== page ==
and the transition operator,

(17)

where the operator is determined by the LippmanSchwinger integral equation

(18)

In view of Equation (17) and the equality

(19)

the expression (14) takes the form

(20)

Separating out from the total transition operator the singular pole part that corresponds to the ground bound state of the system at the energy, we write

(21)

where the vertex function is expressed through the wave function of the ground bound state of the system,

(22)

satisfying the homogeneous integral equation

(23)

and denotes the smooth (non-singular) part of the transition operator.

Taking into account Expression (21) we write Formula (20) for the operator in the form

(24)

Cancelling the pole terms in Equation (24) with the use of the identity

(25)

we may write Expression (24) in the form

(26)

At the point of the negative energy of the bound state of the -particle complex, , the operator in the general formula for the electric dipole polarizability (12) becomes

(27)

With the use of Expression (27) the formula for the polarizability (12) takes the form

(28)

A noticeable simplification of the general formula for the electric multipole polarizability (28) takes place, if the interaction potential is invariant relative to the space reflection (for example, for the systems with the Coulomb or nuclear interactions). In this case the wave function of the bound complex is characterized by a definite parity. The conservation of the parity leads to nullification of the matrix elements

(29)

which are present in the second and third summands of Formula (28), at odd values of.

Formula (28) is also simplified in the case of the invariance of the interaction relative to rotations that leads to conservation of the angular momentum. In such a situation the matrix elements (29) are proportional to the Clebsh-Gordan coefficient satisfying the triangle condition. Specifically, they vanish after integrating in angular variables for all, if the total orbital moment of the complex is equal to zero,.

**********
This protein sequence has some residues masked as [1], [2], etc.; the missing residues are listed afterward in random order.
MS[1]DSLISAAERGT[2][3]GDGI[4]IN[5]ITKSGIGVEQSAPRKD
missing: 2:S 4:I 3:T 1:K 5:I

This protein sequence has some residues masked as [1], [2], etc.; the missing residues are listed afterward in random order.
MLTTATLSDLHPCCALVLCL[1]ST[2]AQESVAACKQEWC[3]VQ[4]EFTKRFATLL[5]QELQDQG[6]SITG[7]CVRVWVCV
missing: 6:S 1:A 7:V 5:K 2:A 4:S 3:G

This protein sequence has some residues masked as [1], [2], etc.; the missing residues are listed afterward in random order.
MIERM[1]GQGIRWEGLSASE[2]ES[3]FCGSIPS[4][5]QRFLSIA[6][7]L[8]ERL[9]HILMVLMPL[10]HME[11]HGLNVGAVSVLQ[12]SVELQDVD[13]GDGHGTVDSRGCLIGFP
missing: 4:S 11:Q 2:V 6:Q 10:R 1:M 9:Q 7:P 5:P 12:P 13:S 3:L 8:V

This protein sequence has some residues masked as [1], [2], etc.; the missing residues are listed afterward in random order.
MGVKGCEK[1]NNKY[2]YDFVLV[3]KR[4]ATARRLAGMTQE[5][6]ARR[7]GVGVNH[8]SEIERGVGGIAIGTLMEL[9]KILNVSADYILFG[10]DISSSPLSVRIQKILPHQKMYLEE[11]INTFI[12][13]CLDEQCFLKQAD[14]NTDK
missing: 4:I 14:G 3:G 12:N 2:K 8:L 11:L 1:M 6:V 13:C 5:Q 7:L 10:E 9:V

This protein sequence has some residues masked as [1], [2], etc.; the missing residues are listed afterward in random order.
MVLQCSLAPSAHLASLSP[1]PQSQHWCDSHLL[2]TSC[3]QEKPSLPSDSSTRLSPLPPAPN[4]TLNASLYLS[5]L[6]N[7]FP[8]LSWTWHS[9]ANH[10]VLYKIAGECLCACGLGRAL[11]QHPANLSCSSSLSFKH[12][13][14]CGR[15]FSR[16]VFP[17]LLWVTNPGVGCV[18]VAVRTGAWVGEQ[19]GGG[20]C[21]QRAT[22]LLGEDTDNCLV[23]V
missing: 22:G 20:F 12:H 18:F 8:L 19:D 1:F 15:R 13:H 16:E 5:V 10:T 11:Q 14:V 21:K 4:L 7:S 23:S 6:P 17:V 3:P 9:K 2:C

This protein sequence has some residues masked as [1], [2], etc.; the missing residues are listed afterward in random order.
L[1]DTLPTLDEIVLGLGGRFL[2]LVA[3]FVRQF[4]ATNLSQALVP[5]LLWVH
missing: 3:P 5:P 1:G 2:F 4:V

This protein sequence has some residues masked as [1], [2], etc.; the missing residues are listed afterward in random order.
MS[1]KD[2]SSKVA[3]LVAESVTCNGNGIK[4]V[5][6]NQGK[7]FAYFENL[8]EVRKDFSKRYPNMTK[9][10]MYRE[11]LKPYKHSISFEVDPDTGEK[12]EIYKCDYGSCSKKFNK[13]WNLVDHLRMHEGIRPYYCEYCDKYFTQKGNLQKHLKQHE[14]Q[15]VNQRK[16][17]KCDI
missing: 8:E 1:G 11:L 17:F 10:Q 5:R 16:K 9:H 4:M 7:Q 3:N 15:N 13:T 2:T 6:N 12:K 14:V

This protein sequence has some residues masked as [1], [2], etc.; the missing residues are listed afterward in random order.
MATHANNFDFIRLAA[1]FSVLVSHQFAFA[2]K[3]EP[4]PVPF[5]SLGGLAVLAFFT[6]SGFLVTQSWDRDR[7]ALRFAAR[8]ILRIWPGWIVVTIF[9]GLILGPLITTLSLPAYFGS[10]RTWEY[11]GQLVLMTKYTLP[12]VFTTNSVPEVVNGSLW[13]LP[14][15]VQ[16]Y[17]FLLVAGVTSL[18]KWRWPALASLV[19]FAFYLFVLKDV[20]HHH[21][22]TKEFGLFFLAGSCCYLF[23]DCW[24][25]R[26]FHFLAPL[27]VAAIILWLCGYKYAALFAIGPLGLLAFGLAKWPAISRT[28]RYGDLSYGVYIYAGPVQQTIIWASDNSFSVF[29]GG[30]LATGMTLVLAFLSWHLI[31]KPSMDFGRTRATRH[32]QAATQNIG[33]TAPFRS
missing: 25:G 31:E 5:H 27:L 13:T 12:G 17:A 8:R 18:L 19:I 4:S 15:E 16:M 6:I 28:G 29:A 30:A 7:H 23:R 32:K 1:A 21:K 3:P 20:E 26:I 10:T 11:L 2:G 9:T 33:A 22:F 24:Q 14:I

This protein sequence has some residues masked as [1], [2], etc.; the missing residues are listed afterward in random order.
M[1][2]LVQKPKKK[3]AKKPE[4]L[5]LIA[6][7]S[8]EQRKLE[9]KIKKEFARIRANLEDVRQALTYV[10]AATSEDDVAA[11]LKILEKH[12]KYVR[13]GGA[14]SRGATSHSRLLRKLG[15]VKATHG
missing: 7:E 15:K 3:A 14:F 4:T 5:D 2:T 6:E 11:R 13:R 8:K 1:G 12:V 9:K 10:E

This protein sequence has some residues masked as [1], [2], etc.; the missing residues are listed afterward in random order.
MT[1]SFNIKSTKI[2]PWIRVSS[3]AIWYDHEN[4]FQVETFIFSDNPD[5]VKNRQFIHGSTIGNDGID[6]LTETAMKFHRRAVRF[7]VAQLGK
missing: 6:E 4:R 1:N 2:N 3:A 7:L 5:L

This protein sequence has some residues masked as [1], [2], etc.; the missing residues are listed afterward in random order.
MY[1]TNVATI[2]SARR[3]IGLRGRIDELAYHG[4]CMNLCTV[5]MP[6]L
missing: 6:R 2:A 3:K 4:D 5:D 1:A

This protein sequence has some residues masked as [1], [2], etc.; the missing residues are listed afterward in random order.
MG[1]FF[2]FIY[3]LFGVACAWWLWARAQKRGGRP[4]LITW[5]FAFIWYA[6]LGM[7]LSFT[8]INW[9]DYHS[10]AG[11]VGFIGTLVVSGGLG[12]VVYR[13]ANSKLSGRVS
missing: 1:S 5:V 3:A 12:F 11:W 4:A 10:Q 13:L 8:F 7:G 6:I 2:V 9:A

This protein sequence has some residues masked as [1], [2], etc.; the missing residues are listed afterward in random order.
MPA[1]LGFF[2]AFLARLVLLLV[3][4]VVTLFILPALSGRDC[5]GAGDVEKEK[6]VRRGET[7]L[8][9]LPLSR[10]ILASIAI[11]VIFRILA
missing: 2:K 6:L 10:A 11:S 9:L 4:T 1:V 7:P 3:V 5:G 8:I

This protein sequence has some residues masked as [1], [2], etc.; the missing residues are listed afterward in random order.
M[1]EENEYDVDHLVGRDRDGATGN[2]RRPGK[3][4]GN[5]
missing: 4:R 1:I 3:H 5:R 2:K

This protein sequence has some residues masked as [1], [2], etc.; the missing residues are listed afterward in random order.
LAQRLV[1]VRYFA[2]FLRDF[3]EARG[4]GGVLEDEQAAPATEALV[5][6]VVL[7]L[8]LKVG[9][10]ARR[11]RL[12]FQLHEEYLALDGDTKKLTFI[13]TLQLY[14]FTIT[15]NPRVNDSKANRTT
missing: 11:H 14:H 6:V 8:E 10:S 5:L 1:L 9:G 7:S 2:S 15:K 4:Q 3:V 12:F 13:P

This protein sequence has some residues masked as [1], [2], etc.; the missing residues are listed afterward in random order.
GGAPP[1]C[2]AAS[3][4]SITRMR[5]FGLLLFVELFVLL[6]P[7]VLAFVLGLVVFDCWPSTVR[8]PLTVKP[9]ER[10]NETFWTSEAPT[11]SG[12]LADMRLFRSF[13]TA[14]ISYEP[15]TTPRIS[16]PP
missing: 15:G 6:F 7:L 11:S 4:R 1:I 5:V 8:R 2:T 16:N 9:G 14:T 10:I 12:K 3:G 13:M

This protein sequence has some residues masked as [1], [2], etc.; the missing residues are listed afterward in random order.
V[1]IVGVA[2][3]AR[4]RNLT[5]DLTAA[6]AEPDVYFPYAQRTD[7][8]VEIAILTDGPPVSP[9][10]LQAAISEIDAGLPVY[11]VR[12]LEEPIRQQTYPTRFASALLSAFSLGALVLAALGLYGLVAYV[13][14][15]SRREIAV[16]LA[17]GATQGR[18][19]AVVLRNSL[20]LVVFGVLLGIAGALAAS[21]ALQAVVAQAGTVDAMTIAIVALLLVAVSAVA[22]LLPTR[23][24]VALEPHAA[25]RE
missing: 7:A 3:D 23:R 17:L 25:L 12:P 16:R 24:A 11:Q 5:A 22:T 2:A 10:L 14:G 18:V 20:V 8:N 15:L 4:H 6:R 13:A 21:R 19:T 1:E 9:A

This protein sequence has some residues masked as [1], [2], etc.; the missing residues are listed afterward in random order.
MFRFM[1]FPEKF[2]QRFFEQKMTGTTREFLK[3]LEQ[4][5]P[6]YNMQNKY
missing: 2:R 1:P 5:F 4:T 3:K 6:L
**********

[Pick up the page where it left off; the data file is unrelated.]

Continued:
In the case when the ground bound state of the complex is characterized with the total orbital momentum, what is realized for the simplest atomic and few-hadron systems, the formula for the electric multipole polarizability (28) is simplified to the expression

(30)

As is evident from (28) or (30), to determine the electric dipole polarizability of the bound complex, it is necessary to know not only its wave function, but the smooth part of the transition matrix at negative energy of the bound state as well. The corresponding transition matrix can be determined by solving the Lippmann-Schwinger integral equation for the two-particle system, the Faddeev integral equations [26] for the threeparticle system or the Faddeev-Yakubovsky equations [29] for more complex systems.

4. Electric Multipole Polarizabilities of the Two-Particle Bound Complex

In the case of two-particle bound complexes, the derived formula for the electric multipole polarizability (30) is simplified. Considered here is a stable bound complex consisting of a charged particle 1 and a neutral particle 2. The interaction potential between the particles is taken to be central, the complex is in S-wave ground bound state. We denote quantities describing the two-particle system by small letters as distinct to notations by capital letters in the general case of quantities for the -particle complex used in the foregoing Sections: and are the binding energy and the wave function of the two-particle bound complex,

is the free Green’s operator, is the two-particle transition operator, is the reduced mass of the particles 1 and 2. Further consideration we perform in the momentum space.